Katsunari Takayama rode two knockdowns to a well-earned 12-round decision over countryman Shin Ono in their strawweight title fight Wednesday evening in Osaka, Japan.
Scores were 115-111 (twice) and 117-109. Takayama floored Ono in rounds 10 and 12.
The fight basically came in three stages. Takayama, fighting in his hometown for the second straight time after five consecutive road trips, boxed well early on, keeping the aggressive Ono at bay with a steady jab while using sound head movement to avoid the incoming.
Ono slowly began to close the gap in the middle rounds. The southpaw challenger fell behind on the scorecards, but made things interesting and uncomfortable for Takayama with a persistent body attack. Right hooks continued to score for Ono, who had just two knockouts through 24 pro fights but figured his only shot at winning a title was relentless pressure.
The strategy worked, until it didn't. Takayama regrouped in a big way in round ten, slamming home a straight right hand that froze Ono in his tracks. The 30-year old defending titlist kept attacking before willing his challenger to the canvas. The initial reaction from referee Larry Doggett seemed to suggest no knockdown was scored, but the official scorecards indicated otherwise.
Ono dusted himself off and came back strong in round 11, but paid the price for his aggression as he was back on the canvas in the 12th and final round. Takayama had knockout on his mind - despite just 10 stoppage wins in 32 pro fights prior to Wednesday - as the crowd rallied behind its champion.
The knockout wouldn't come, but Takayama instead picks up his third straight win as he improves to 27-6 (10KO).
Ono falls short in his first title bid, as his record drops to 17-6-2 (2KO).
It's been a long and winding road to the title picture for Takayama, who at one point spent 2 1/2 years fighting away from home in pursuit of a title. Because the Japanese Boxing Commission didn't previously recognize the International Boxing Federation (IBF) as a world title - only sanctioning title fights held by the "original two" World Boxing Council (WBC) and World Boxing Association (WBA) - Takayama was forced to fight in his opponent's backyards in hopes of becoming a champion.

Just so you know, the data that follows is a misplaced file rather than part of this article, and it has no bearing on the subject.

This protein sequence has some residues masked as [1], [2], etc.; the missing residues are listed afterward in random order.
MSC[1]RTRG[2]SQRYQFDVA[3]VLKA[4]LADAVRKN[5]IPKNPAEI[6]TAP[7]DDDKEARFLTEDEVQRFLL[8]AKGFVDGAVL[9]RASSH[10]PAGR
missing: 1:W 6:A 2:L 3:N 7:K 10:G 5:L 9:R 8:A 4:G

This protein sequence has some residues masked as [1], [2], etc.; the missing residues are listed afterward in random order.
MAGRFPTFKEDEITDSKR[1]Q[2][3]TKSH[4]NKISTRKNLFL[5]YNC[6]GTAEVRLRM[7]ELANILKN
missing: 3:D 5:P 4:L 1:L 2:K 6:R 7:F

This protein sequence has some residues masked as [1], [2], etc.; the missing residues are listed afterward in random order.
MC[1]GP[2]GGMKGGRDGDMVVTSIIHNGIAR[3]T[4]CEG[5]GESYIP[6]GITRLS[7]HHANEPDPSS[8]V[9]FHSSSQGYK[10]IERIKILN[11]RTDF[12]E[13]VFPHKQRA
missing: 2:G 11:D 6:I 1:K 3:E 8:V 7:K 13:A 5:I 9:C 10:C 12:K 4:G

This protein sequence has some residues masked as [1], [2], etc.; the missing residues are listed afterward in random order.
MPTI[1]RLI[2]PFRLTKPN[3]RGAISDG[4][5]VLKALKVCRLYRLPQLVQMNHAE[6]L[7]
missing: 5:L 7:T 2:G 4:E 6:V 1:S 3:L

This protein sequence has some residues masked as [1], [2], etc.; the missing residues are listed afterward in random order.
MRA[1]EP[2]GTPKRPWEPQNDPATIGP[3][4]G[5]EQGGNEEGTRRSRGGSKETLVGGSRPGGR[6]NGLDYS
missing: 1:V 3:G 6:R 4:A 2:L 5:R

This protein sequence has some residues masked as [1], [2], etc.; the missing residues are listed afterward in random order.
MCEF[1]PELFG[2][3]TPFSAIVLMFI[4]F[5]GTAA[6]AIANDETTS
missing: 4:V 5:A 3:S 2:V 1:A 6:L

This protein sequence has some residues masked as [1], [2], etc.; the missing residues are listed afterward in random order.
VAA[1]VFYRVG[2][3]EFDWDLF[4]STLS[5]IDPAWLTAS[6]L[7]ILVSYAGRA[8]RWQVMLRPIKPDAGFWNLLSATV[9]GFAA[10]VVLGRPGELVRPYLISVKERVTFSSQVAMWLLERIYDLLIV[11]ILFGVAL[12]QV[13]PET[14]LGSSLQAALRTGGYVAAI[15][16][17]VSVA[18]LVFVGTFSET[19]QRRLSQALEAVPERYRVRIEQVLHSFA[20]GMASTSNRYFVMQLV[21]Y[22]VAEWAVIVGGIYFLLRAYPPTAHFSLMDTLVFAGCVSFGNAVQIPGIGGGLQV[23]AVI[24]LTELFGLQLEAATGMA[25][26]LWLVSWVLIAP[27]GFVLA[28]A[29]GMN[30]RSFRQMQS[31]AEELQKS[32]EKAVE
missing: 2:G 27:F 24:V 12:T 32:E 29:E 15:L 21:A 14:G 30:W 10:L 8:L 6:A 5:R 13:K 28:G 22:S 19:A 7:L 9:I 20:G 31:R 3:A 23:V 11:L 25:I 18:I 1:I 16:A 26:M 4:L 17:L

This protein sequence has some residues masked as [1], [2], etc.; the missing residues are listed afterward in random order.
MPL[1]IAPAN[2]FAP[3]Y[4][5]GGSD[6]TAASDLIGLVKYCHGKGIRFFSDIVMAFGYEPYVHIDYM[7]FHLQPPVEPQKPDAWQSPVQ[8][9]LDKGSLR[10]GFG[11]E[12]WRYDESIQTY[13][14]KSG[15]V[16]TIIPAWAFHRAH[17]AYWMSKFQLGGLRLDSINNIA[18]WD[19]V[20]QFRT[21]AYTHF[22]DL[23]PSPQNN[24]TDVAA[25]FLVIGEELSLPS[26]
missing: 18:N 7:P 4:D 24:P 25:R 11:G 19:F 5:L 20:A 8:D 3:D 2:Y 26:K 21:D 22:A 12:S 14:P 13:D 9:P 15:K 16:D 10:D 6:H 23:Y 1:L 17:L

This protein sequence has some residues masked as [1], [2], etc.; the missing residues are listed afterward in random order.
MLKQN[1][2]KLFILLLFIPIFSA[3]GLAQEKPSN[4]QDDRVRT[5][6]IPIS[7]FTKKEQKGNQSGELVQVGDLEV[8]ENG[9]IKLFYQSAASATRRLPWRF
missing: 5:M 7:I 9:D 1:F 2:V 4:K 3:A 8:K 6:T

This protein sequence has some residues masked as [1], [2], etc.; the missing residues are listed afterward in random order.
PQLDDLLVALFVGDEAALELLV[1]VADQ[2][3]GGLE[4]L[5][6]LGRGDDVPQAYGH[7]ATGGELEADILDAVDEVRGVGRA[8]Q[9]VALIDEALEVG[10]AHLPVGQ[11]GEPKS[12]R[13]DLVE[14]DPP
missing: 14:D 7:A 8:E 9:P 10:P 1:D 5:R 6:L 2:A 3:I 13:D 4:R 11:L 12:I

This meant fighting in South Africa, Philippines and Mexico after failed title bids at home in Japan versus Roman Gonzalez and Yutaka Niida. Takayama was nothing if not persistent, twice coming up short against Nkosinathi Joyi in South Africa, and dropping a decision to Mateo Handig in their Oct. '12 title eliminator in the Philippines.
Despite the title eliminator loss, Takayama still managed to land a title fight while Handig was strangely pushed towards a non-title fight with Ganigan Lopez - one which he would lose a decision. Takayama made the most of his opportunity, outpointing Mario Rodriguez on the road in Mexico to claim a strawweight title in his fourth attempt.
Two defenses have now followed, having outpointed Vergilio Silvano last December before Wednesday's big win over Ono.
The bout served in chief support to the flyweight title fight between Thailand's unbeaten defending titlist Amnat Ruenroeng and undefeated former two-division champ Kazuto Ioka, who moves up in weight.
Jake Donovan is the Managing Editor of Boxingscene.com, as well as a member of Transnational Boxing Ratings Board and the Boxing Writers Association of America. Twitter: @JakeNDaBox